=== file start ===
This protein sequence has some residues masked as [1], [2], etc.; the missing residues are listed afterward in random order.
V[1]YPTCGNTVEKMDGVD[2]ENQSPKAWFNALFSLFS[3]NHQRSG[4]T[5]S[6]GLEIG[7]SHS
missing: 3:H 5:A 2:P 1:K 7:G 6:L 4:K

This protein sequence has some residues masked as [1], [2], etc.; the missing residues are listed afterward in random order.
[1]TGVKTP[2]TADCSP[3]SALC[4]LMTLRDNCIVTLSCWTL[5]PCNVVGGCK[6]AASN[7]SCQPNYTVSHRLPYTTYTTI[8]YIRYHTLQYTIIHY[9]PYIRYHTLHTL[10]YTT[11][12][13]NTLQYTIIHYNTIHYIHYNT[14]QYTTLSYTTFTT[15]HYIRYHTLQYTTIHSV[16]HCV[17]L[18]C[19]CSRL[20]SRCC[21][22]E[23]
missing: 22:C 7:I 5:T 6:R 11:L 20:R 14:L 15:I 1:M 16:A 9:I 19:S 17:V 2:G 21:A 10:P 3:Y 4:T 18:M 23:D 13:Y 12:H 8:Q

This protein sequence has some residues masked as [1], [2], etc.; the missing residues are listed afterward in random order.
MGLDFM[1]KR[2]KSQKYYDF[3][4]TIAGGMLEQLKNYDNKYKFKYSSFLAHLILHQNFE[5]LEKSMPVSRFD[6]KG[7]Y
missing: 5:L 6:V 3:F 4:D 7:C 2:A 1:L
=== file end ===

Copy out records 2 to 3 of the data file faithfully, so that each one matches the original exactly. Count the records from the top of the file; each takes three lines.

This protein sequence has some residues masked as [1], [2], etc.; the missing residues are listed afterward in random order.
[1]TGVKTP[2]TADCSP[3]SALC[4]LMTLRDNCIVTLSCWTL[5]PCNVVGGCK[6]AASN[7]SCQPNYTVSHRLPYTTYTTI[8]YIRYHTLQYTIIHY[9]PYIRYHTLHTL[10]YTT[11][12][13]NTLQYTIIHYNTIHYIHYNT[14]QYTTLSYTTFTT[15]HYIRYHTLQYTTIHSV[16]HCV[17]L[18]C[19]CSRL[20]SRCC[21][22]E[23]
missing: 22:C 7:I 5:T 6:R 11:L 20:R 14:L 15:I 1:M 16:A 9:I 19:S 17:V 2:G 21:A 10:P 3:Y 4:T 18:M 23:D 13:Y 12:H 8:Q

This protein sequence has some residues masked as [1], [2], etc.; the missing residues are listed afterward in random order.
MGLDFM[1]KR[2]KSQKYYDF[3][4]TIAGGMLEQLKNYDNKYKFKYSSFLAHLILHQNFE[5]LEKSMPVSRFD[6]KG[7]Y
missing: 5:L 6:V 3:F 4:D 7:C 2:A 1:L